Insights into human genetic diversity from genome sequences of modern and ancient populations
This is a hybrid seminar. For online access please join via Teams: https://teams.microsoft.com/dl/launcher/launcher.html?url=%2F_%23%2Fl%2Fmeetup-join%2F19%3Ameeting_YjE2NjE0NmEtMTZiYi00M2ZiLWJhNDEtOGFlMWMwYzViZTU3%40thread.v2%2F0%3Fcontext%3D%257b%2522Tid%2522%253a%2522cc95de1b-97f5-4f93-b4ba-fe68b852cf91%2522%252c%2522Oid%2522%253a%2522236687b8-14ec-436e-8026-26dfb0d3e9ff%2522%257d%26anon%3Dtrue&type=meetup-join&deeplinkId=d6193db2-4dec-4d57-9763-036e9107a2f7&directDl=true&msLaunch=true&enableMobilePage=true&suppressPrompt=true
Abstract: Recent advances in sequencing and ancient DNA technologies are allowing the study of human population genetics with unprecedent details. In this talk, I will present our work on the formation of genetic diversity in different parts of the world, showing that only by studying all human populations we can fully understand trait and disease architecture. The talk will focus on the Middle East which is key to understanding human evolution and migrations but remains one of the most underrepresented regions in genetic studies. I will explain how we reconstructed the genetic history of the Middle East starting from ~125,000 years ago and up-to the last millennia showing how climate change, technological transitions and cultural practices have all shaped the genomes of the Middle Easterners.
Bio: Marc Haber is a Group Leader at the University of Birmingham with previous affiliations that include the Wellcome Sanger Institute and Pompeu Fabra University’s Institute of Evolutionary Biology in Barcelona. At Birmingham, his group uses large-scale sequencing data from modern and ancient populations to learn about the events that shaped the human genome; this involves investigating how humans migrated and spread around the world, mixed, and adapted to new environments and the consequence of these events on disease and phenotype.
Elliott K, Haber M, Daggag H, Busby G, Sarwar R, Kennet D, et al. (2022). Fine-scale genetic structure in the United Arab Emirates reflects endogamous and consanguineous culture, population history and geography. Molecular Biology and Evolution (Front cover). 39(3):msac039.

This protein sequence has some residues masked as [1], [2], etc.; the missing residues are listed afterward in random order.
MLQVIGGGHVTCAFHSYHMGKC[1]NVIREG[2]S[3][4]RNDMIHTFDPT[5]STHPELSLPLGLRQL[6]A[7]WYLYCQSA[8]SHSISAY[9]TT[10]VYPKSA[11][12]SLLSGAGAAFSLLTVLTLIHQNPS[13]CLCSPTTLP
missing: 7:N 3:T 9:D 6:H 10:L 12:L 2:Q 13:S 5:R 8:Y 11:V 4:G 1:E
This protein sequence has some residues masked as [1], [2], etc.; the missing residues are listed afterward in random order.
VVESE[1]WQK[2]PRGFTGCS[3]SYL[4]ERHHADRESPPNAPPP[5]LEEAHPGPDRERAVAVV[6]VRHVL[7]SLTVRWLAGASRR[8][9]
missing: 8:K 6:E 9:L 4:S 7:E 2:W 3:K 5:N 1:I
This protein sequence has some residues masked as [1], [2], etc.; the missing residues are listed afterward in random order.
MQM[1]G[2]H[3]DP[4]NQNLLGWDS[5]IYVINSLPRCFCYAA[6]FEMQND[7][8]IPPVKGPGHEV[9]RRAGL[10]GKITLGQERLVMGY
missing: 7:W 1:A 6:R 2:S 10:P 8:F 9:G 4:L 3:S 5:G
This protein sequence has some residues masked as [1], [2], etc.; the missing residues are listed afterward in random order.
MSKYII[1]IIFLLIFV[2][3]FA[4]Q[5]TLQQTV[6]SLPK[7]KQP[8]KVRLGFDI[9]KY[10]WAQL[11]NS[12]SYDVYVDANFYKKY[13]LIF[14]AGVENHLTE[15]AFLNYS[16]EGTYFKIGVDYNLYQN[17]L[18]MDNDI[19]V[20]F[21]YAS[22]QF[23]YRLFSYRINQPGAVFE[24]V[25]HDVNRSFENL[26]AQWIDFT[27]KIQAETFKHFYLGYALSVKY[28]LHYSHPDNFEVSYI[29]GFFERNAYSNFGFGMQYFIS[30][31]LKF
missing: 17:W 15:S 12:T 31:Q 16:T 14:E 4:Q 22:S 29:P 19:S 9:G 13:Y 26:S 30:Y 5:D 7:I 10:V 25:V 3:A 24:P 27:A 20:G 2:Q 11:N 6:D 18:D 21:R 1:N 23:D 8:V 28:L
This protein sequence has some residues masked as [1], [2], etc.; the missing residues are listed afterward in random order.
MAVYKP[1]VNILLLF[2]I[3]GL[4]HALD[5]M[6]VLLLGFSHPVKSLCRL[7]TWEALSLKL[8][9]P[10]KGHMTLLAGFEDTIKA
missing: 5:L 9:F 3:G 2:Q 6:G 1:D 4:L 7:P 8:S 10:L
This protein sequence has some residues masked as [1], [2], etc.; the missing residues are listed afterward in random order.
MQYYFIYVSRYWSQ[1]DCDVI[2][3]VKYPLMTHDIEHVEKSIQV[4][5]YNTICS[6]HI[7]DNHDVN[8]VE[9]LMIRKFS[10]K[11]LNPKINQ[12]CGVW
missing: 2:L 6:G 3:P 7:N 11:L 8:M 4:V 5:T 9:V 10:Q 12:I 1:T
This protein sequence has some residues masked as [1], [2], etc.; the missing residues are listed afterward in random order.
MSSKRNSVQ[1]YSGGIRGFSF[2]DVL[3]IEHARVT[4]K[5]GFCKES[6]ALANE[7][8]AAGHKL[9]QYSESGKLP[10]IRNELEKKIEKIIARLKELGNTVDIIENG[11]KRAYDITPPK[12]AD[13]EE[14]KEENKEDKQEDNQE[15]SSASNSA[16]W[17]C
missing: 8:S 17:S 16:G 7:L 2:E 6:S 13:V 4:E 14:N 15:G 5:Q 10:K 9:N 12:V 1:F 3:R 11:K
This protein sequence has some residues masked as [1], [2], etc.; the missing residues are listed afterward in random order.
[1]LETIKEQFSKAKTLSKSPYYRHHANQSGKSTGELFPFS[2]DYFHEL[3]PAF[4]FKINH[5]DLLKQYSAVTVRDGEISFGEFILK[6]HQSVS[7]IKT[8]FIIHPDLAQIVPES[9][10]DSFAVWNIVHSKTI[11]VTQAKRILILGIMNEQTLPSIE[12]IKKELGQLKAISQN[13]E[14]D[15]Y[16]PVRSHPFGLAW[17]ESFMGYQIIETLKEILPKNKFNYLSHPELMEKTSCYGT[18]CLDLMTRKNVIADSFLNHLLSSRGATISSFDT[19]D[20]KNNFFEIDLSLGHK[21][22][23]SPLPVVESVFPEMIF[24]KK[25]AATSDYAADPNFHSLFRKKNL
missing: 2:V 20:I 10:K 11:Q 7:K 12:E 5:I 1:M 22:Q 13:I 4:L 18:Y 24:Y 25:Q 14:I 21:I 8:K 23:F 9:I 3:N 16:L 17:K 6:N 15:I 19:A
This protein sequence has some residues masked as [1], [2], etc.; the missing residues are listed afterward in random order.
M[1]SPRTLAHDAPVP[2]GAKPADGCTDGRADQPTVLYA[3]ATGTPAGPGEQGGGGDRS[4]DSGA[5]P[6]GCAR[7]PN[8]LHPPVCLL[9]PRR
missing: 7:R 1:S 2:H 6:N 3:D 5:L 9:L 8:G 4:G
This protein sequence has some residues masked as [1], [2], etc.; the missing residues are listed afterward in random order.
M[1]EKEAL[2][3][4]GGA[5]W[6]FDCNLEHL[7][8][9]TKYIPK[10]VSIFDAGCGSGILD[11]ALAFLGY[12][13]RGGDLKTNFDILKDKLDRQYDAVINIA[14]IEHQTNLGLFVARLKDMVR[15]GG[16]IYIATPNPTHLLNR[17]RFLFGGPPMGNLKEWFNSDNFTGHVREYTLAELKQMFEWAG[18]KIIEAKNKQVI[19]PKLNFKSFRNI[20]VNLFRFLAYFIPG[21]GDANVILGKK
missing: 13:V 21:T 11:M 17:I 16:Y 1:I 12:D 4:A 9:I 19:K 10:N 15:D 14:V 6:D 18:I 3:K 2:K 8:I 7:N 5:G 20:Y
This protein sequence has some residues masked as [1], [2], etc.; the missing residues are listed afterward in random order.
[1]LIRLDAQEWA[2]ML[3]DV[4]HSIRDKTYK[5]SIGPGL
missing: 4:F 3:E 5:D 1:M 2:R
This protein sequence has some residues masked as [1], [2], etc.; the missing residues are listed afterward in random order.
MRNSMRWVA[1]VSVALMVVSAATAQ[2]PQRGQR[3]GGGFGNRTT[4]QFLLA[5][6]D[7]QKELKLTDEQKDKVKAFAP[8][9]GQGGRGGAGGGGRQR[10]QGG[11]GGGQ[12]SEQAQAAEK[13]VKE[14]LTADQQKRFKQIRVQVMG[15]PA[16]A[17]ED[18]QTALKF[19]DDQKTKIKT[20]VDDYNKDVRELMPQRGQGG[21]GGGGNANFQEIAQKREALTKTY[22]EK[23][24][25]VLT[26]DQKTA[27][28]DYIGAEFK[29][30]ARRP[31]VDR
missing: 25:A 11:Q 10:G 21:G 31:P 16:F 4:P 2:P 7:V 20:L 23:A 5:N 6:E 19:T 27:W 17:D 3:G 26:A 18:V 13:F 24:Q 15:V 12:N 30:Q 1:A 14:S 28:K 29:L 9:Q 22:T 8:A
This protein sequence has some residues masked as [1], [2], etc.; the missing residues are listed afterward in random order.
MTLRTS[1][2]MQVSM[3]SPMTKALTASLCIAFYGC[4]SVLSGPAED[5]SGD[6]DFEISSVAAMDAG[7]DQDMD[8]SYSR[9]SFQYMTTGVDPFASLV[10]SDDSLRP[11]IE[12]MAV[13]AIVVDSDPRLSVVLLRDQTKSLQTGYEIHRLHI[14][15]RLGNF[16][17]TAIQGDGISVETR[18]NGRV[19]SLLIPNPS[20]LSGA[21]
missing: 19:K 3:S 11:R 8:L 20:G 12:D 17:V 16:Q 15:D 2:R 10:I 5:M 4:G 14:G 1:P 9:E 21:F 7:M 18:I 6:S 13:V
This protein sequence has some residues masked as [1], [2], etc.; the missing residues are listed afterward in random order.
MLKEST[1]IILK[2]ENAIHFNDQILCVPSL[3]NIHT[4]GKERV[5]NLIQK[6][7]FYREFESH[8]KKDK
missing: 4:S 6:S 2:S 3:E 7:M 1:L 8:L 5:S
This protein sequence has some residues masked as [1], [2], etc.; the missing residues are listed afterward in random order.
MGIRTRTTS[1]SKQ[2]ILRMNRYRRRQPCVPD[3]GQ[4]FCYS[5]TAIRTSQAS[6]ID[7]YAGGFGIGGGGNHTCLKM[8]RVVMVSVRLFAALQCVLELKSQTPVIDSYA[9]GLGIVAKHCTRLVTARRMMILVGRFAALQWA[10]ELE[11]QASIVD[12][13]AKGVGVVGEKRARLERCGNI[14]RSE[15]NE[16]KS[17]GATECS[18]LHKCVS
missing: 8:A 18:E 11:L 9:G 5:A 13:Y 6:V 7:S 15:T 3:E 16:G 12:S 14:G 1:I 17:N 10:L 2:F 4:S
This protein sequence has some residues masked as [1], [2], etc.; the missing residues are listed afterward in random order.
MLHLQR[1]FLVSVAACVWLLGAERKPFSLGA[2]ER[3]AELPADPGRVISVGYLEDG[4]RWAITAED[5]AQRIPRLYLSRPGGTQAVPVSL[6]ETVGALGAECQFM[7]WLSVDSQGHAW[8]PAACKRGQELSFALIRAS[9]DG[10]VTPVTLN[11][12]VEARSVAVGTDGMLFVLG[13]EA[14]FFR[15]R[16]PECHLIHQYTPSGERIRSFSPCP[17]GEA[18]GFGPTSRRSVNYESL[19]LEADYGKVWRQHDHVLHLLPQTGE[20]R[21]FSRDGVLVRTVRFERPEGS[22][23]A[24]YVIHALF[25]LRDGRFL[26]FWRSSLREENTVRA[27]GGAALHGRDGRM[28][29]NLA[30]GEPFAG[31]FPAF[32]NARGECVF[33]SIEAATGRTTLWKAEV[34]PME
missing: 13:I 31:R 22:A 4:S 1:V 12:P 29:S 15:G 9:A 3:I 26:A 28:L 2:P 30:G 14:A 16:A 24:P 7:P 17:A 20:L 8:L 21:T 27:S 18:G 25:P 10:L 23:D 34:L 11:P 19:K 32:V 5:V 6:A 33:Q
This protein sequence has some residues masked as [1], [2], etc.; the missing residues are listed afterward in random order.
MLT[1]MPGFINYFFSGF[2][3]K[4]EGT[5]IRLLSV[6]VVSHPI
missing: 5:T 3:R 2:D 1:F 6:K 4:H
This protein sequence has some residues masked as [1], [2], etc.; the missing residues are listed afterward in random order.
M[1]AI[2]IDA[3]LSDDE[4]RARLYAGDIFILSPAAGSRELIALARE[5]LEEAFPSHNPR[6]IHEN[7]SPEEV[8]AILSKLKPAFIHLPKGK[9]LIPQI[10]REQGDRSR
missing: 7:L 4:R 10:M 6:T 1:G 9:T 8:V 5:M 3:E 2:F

Almarri MA*, Haber M*, Lootah RA, Hallast P, Al Turki, S, et al. (2021). The Genomic History of the Middle East. Cell (Front cover). 184(18):4612-4625.
Haber M, Nassar J, Almarri MA, Saupe T, Saag L, et al. (2020). A genetic history of the Near East from an aDNA time course sampling eight points in the past 4,000 Years. The American Journal of Human Genetics 107, 149-157.
Haber M, Doumet-Serhal C, Scheib C, Xue Y, Danecek P, et al. (2017). Continuity and Admixture in the Last Five Millennia of Levantine History from Ancient Canaanite and Present-Day Lebanese Genome Sequences. The American Journal of Human Genetics 101, 274-282.
Xue Y*, Mezzavilla M*, Haber M*, McCarthy S, Chen Y, et al. (2017). Enrichment of low-frequency functional variants revealed by whole-genome sequencing of multiple isolated European populations. Nature Communications 8, 15927.
29 June 2022, 12:00 (Wednesday, 10th week, Trinity 2022)
Wellcome Trust Centre for Human Genetics, Headington OX3 7BN
Dr Marc Haber (University of Birmingham)
Wellcome Trust Centre for Human Genetics
Victoria Fallon (University of Oxford)
Members of the University only